Rugby's Northern Hemisphere referees are copping a deserved bagging after a few awful decisions at the weekend.
In the wake of blunders by Ireland's George Clancy and Frenchman Pascal Gauzere, there will be inevitable calls to dump northern officials from the Rugby Championship especially as their fitness and ability to keep up with the southern game is often questioned.
But the northern officials need to stay for a few reasons, including that their presence helps New Zealand, Australia, South Africa and Argentina prepare for what they face in the all-important World Cup. It's also the job of world rugby to get all the refs and their procedures up to speed, rather than hiding problems. And Southern Hemisphere referees have made their share of howlers over the years.
Gauzere's chief clanger was ruling out an Argentine try, when No8 Leonardo Senatore collected the ball from a legitimate charge down. A converted try to the Pumas would have cut the All Blacks' advantage to 18-13, and put pressure on the home side, whose goalkicking had fallen apart. Who knows what might have resulted?
Gauzere and his fellow officials also failed to deal with a blatant head charge by Tomas Lavanini on Richie McCaw. If such an act isn't outlawed - and I believe that it is - then it should be. McCaw was a sitting target, and the big lock dived headfirst at the head and neck area of the All Black captain, who required medical attention.
Clancy's sinbinning of champion South African wing Bryan Habana for an alleged high tackle was a ridiculous joke which played a huge part in swinging the Perth test Australia's way.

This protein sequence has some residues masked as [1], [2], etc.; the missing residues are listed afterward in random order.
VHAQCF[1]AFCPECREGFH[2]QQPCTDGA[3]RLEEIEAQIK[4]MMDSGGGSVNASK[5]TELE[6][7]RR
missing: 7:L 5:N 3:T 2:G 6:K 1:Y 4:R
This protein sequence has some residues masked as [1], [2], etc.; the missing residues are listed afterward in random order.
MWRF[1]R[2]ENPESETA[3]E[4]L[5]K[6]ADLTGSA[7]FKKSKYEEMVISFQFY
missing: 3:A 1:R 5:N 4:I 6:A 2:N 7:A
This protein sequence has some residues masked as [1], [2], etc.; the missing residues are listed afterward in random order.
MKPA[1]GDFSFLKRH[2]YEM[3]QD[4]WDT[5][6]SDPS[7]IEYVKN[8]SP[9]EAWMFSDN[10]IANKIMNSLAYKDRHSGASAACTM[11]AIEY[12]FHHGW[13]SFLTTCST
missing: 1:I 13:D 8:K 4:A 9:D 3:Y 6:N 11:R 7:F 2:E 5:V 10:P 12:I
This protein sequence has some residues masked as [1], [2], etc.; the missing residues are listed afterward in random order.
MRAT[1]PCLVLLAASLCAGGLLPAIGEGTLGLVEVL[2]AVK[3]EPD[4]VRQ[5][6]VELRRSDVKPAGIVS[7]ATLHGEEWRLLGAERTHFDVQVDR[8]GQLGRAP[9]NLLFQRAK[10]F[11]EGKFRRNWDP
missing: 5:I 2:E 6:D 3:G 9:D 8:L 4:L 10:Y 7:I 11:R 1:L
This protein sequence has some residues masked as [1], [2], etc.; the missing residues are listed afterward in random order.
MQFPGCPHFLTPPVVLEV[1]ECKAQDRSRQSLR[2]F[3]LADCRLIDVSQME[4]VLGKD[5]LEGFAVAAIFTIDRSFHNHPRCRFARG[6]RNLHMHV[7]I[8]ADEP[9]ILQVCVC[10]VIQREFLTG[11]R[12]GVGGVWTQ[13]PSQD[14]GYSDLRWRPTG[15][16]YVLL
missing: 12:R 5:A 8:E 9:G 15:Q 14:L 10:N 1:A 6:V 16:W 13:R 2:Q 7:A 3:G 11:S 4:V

Rugby referees don't have it easy. The game is an unstructured mass of angles and incidents where it is impossible to make decisions that satisfy everyone. The whistlers often do a good job, despite the constant criticism. But they need to get the big decisions, involving points scoring and cards, right.
Too many major stuff-ups - Bismarck Du Plessis' incorrect dismissal by Romain Poite at Eden Park last year springs to mind - are ruining the game's credibility. We the punters are paying good money (in my case it was $160 for last year's Eden Park game) to watch top-class sport, not shams. The players and coaches, who put bodies and careers on the line, deserve better.
Australian attempts humourAustralian rugby has no equal when it comes to talking a game way better than they play it. These guys could talk up a straw house in a hurricane. Come to think of it, maybe they have nothing else to do but clutch at straws.
The latest inductee to this Hall of Cringe is Ross Reynolds, a little-remembered test No8 who took a poke at ageing All Blacks McCaw and Tony Woodcock at the weekend by saying they would be World Cup passengers next year.
In the shadow of an absolutely pathetic Wallaby performance at Eden Park, Reynolds has found a weakness - in the All Blacks. He should be doing standup.
Who knows why Reynolds has suddenly become the voice of rugby across the Ditch. Maybe someone kept ringing former players until they found one who would say something stupid.
McCaw and Woodcock aren't in their prime - we all know that. But McCaw in particular is still capable of terrific efforts way beyond anything possible by most of the current Wallabies. Woodcock is a class scrummager who chimes in around the field and is a dead set superstar compared with the softies who populate the Aussie front row these days. These two guys have had primes that legions of Wallaby players can't even dream of.
Honestly - an ex-Wallaby taking a pot shot at the great McCaw right now? There are so many things that an Aussie commentator could take a dig at including the flakes and passengers running around in yellow and green uniforms.
Is there really nothing more constructive Reynolds can think of, apart from bagging two 100-test men from the best team in the world when your own side's transtasman situation is in such disarray. Who are the world champions? Who stuffed who in the last World Cup semifinals? And what's that Bledisloe Cup score again?
Rain a test dampenerOnce again, rugby has trouble rising in the wet. The All Blacks' ability to find whatever it takes to win never ceases to amaze - they have ruthless skill on tap beyond anything their opponents appear capable of. As for the damp McLean Park test in general though - it made for rather ordinary viewing.